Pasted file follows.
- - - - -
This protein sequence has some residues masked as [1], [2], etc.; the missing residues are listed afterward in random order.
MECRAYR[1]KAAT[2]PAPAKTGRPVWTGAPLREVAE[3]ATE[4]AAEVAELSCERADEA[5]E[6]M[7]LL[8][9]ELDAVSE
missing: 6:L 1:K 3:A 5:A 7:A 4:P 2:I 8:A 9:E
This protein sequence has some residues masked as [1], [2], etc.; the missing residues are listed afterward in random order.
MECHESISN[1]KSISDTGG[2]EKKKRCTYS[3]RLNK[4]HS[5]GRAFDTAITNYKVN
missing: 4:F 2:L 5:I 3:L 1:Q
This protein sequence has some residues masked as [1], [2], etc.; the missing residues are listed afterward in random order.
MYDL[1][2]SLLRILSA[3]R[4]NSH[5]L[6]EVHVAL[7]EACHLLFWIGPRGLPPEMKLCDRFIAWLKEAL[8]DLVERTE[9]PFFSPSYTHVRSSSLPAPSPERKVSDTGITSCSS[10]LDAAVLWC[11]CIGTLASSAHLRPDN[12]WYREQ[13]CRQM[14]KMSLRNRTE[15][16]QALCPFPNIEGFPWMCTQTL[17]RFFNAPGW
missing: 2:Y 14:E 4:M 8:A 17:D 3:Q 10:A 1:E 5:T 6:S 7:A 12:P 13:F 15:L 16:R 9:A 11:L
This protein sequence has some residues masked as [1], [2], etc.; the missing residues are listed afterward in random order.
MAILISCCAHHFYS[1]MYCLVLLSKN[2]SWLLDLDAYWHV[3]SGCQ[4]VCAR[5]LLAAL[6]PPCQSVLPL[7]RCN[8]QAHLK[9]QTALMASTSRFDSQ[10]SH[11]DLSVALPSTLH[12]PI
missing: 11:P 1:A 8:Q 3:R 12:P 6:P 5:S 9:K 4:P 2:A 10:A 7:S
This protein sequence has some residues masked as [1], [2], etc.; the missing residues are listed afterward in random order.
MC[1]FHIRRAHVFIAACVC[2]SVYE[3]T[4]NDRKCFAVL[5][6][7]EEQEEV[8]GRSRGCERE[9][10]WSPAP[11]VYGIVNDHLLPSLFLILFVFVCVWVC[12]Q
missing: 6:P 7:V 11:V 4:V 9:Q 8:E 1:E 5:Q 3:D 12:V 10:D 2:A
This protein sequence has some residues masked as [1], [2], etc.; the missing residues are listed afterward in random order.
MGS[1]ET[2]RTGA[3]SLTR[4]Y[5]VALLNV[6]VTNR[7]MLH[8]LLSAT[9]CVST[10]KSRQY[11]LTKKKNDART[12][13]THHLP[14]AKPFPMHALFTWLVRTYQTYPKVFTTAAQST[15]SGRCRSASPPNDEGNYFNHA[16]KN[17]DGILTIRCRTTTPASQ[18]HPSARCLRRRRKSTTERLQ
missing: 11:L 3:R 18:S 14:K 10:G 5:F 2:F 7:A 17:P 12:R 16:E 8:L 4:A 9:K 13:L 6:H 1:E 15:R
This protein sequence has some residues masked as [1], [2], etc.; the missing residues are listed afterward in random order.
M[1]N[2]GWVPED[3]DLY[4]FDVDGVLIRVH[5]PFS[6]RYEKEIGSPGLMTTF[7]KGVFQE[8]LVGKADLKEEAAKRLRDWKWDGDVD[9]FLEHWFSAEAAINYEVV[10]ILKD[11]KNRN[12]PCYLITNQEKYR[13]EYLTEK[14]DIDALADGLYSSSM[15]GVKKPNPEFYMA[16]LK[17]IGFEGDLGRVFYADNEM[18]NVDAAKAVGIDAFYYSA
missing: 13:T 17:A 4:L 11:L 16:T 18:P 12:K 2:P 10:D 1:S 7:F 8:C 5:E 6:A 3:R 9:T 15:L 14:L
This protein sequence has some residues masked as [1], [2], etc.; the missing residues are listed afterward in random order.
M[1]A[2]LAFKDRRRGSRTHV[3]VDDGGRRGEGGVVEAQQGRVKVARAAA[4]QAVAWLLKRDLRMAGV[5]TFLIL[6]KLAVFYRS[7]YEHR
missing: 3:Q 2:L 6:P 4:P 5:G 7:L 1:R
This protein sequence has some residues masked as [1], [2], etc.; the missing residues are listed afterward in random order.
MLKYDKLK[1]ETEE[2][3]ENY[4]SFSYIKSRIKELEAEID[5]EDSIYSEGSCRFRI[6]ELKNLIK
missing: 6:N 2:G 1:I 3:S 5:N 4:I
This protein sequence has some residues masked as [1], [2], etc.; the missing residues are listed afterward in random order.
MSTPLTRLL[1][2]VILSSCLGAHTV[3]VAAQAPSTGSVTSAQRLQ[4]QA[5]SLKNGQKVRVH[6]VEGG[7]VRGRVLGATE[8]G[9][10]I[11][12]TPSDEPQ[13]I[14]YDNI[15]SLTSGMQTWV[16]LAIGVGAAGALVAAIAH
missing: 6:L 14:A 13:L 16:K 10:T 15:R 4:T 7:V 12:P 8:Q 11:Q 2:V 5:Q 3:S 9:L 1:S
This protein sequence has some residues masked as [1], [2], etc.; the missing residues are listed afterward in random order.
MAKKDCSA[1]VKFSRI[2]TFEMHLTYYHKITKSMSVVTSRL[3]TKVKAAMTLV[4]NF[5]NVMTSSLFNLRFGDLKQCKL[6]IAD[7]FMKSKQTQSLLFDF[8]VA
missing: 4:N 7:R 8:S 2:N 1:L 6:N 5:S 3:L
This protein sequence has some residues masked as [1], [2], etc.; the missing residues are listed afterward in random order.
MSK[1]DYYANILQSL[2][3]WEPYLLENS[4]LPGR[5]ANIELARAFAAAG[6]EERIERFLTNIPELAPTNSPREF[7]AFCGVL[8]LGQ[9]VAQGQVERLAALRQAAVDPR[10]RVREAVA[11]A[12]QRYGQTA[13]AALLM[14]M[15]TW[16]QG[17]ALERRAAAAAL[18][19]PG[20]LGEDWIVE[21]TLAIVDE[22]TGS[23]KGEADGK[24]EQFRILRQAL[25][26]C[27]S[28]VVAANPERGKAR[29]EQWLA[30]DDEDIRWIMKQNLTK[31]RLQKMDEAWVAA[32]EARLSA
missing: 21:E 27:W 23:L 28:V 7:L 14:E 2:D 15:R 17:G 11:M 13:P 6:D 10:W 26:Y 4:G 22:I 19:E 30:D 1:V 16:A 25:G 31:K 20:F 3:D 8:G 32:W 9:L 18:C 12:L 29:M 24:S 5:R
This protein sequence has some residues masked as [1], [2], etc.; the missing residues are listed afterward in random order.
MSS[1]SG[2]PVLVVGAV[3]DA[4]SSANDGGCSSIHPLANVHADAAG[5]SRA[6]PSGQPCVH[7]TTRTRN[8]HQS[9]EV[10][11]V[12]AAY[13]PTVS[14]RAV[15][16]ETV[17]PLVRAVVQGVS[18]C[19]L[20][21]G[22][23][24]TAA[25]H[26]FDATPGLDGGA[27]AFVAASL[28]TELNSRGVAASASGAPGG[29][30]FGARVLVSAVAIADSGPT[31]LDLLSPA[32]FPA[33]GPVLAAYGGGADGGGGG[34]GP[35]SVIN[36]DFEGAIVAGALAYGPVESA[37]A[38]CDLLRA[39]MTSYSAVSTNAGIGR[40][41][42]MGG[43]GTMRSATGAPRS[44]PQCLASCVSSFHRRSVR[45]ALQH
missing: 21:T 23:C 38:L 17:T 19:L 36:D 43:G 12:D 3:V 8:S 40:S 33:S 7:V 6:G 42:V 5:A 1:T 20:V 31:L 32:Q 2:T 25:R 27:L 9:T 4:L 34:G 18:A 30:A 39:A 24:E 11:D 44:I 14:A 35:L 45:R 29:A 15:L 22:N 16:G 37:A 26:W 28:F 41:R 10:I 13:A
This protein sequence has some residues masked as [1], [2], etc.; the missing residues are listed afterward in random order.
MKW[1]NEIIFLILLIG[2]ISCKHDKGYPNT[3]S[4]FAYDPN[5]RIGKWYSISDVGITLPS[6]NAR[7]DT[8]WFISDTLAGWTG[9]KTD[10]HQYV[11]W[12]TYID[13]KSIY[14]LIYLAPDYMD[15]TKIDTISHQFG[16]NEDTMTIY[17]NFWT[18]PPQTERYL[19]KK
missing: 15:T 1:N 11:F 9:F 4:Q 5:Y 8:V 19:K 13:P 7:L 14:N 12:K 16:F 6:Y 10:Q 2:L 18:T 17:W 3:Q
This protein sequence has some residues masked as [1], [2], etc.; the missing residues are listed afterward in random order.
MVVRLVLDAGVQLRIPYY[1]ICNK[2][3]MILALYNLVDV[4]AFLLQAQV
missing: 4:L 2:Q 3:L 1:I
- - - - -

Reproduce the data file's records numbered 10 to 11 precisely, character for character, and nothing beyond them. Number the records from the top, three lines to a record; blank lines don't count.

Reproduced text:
This protein sequence has some residues masked as [1], [2], etc.; the missing residues are listed afterward in random order.
MSTPLTRLL[1][2]VILSSCLGAHTV[3]VAAQAPSTGSVTSAQRLQ[4]QA[5]SLKNGQKVRVH[6]VEGG[7]VRGRVLGATE[8]G[9][10]I[11][12]TPSDEPQ[13]I[14]YDNI[15]SLTSGMQTWV[16]LAIGVGAAGALVAAIAH
missing: 6:L 14:A 13:L 16:K 10:T 15:R 4:T 7:V 12:P 8:Q 11:Q 2:V 5:Q 3:S 9:L 1:S
This protein sequence has some residues masked as [1], [2], etc.; the missing residues are listed afterward in random order.
MAKKDCSA[1]VKFSRI[2]TFEMHLTYYHKITKSMSVVTSRL[3]TKVKAAMTLV[4]NF[5]NVMTSSLFNLRFGDLKQCKL[6]IAD[7]FMKSKQTQSLLFDF[8]VA
missing: 4:N 7:R 8:S 2:N 1:L 6:N 5:S 3:L